Lang: Medical Cannabis Extension Required Sacrifices

July 05, 2016
In this Aug. 17, 2012 file photo, Illinois state Rep. Louis Lang speaks during a legislative session at the Capitol in Springfield.

In this Aug. 17, 2012 file photo, Illinois state Rep. Louis Lang speaks during a legislative session at the Capitol in Springfield.

Seth Perlman/Associated Press

Governor Bruce Rauner signed legislation last week extending Illinois’ medical marijuana pilot program by another two and half years. But the sponsor of the extension in the Illinois House, State Rep. Lou Lang (D-Skokie) says he had to make some sacrifices along the way.

Lang says the extension means the state’s Medical Cannabis Advisory Board will now be re-constituted under the guidance of Illinois Public Health Director Nirav Shah.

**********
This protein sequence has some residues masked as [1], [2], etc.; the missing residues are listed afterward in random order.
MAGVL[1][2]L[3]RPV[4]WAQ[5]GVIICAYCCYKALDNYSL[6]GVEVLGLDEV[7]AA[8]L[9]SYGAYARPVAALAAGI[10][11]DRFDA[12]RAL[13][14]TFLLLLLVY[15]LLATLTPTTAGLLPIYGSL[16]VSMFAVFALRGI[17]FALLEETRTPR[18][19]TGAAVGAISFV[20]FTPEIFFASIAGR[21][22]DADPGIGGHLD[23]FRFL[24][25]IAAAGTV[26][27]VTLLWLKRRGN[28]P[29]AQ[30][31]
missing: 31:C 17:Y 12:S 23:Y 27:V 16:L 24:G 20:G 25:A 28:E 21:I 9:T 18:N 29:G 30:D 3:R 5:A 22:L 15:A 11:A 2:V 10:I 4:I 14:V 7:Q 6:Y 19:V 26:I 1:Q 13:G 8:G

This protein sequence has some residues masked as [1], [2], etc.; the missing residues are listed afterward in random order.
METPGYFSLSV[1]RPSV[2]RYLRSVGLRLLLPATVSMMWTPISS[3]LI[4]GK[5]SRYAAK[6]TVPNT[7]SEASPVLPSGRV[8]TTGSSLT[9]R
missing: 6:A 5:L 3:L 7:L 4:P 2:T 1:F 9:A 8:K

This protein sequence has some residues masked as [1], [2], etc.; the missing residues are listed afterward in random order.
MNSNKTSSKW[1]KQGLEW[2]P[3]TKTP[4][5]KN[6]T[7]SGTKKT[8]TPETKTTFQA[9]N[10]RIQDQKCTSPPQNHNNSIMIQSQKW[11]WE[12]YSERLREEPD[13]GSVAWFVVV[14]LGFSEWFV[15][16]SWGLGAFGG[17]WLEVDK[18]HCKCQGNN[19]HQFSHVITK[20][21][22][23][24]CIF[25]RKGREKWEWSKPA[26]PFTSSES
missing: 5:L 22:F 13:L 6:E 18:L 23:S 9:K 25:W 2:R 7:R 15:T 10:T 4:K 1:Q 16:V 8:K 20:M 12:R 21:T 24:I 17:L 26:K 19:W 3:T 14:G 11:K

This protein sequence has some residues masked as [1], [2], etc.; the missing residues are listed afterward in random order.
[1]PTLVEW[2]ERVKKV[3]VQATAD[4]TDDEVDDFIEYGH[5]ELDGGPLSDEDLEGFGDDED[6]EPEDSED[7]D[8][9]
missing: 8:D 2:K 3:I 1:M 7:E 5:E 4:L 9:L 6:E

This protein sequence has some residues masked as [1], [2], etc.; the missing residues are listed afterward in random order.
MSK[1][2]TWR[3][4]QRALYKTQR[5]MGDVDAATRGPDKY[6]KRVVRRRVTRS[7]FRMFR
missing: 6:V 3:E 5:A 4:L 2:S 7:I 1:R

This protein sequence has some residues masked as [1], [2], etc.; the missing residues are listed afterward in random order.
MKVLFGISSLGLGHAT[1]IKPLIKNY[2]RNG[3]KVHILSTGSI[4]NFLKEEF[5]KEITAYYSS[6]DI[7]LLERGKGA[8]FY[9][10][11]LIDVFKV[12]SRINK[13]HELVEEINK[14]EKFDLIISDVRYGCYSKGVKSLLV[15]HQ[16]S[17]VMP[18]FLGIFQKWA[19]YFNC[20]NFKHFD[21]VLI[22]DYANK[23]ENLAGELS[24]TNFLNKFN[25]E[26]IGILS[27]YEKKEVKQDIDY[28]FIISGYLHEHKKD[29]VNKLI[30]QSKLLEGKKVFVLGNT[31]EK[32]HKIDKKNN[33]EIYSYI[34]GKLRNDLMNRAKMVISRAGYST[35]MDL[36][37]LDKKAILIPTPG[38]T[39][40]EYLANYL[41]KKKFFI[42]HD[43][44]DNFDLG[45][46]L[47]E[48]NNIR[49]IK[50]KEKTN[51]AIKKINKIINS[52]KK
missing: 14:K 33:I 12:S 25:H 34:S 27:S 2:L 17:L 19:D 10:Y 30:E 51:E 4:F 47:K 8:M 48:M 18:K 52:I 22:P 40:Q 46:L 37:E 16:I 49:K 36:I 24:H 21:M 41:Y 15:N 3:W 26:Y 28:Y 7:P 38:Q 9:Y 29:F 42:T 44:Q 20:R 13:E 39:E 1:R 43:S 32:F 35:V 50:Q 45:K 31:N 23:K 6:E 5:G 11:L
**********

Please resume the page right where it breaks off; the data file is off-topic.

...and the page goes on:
He says that on 20 earlier occasions, Shah had ignored the advisory board’s recommendations for additional conditions that allowed patients to receive medical marijuana.

“And therefore, it’s frankly not very likely there are going to be any recommendations of a positive nature," he said.  "For me, I think it was important to keep the program going.  It was set to expire next year. To change the role of the doctor, cause there are many doctors that weren’t signing recommendations.”

Under the new law extending the medical marijuana program, doctors don’t have to recommend a patient receive a medical marijuana card, but merely acknowledge that he or she has one of the 41 qualifying illnesses in order for them to apply a medical cannabis card through the state. 

Post-Traumatic Stress Disorder and terminal illness were added to the medical marijuana program as part of the extension signed by Governor Rauner last Friday.  

The addition of PTSD had been ordered by a judge.  Seven other lawsuits are pending in Cook County from patients who want to add other conditions, including chronic pain, migraines, and autism.

Lang says more conditions could still be added through legislation.

Story source: WILL